This tutorial is about a distinct feature of projects knitted using the Eastern (previously known as Russian) knitting style – neat side edges. No matter whether edges are exposed (like edges of a scarf, for example), or hidden inside a seam, each edge is always decorated with a lovely chain of stitches.
It happens because in Eastern knitting selvedge stitches are considered to be an integral part of any knitted piece. I remember when my aunt taught me to knit many years ago, she told me right away that I should slip the first and purl the last stitch of every row. It was a rule and I followed it without even giving it much thought.
Judging from the habits of other knitters who practice Eastern knitting – the knitters that I’ve met in person and those whom I watched on YouTube – it seems that they were also taught this rule.
So far, I haven’t seen a single piece knitted using the Eastern knitting style that doesn’t have well-formed edges. And from the look of those edges, they are probably formed using the same rule that I’ve learned from my aunt years ago – slip the first and purl the last stitch of every row.
Let’s see how this simple technique works step-by-step.
This method is very common in the Eastern style of knitting, but it also works if you knit using any of the classic knitting styles. In classic knitting, we purl stitches differently than we do in Eastern knitting. That’s why in a piece knitted using a classic style of knitting, the stitches at the edges of the fabric will be bigger and more open, but they will still look nice and clean.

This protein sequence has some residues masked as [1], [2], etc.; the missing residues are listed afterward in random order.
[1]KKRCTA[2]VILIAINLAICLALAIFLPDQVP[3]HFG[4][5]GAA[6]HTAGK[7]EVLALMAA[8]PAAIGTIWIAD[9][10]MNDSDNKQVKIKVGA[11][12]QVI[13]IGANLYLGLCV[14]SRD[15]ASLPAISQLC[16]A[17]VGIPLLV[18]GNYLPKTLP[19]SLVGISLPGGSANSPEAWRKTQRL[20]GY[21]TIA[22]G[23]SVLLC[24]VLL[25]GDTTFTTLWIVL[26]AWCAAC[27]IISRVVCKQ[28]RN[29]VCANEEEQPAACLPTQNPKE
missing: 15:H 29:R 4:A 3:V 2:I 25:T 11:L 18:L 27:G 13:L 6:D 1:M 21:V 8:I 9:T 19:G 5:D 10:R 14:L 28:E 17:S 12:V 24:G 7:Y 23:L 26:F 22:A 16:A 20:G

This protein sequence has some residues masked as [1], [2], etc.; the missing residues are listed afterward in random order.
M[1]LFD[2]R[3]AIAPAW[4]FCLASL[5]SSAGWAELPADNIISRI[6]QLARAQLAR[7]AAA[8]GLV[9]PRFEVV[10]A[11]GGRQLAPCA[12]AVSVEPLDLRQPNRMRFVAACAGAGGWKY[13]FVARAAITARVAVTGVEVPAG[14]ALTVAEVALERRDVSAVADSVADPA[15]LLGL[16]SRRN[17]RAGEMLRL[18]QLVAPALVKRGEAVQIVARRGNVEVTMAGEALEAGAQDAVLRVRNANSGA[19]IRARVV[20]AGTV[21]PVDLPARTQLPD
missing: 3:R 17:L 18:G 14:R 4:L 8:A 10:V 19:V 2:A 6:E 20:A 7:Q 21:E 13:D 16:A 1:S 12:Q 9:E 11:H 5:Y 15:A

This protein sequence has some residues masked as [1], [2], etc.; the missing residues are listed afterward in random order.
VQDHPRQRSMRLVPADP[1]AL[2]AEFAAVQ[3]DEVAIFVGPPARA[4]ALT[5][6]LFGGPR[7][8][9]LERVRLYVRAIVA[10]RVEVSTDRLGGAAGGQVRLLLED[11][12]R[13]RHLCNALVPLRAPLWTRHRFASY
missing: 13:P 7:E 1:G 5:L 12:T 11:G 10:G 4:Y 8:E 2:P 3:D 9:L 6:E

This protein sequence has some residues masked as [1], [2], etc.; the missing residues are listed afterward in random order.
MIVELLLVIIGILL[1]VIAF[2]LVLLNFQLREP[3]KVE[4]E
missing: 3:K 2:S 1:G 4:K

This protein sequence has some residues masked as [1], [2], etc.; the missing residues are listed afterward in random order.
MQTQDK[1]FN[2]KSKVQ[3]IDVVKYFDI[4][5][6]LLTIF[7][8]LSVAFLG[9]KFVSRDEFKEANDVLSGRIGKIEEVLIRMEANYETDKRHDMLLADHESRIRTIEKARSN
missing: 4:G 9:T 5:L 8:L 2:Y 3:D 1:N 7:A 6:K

To learn more about the Eastern style of knitting, consider taking a self-paced online course – Eastern (Russian) Knitting Simplified.
The full step-by-step photo tutorial about this method, is a part of the Knitting Collection #5. Once you order your copy of this collection, you will instantly receive a “big PDF” (336 pages!) with this and 46 other tutorials included in the collection.
You will also receive three knitting patterns as a special bonus, so go ahead and get it all right now before you forget 😊
If you enjoyed this tutorial,
here’s something else you might find helpful:
“Matching Cast Ons and Bind Offs” Book
Discover six pairs of cast on and bind off methods that form identical edges on projects worked flat and in the round.
“Neat Side Edges” Book
Learn twelve ways to make side edges of a knitted project nice and tidy. Plus, ways to fix side edges, and a way to improve edges of finished projects.
Dealing with Unfinished Projects
Dictionary of Knitting Symbols and Abbreviations – E-Book
Eastern (Russian) Knitting Simplified
How to Shape Neckline Without Binding Off Stitches – E-Book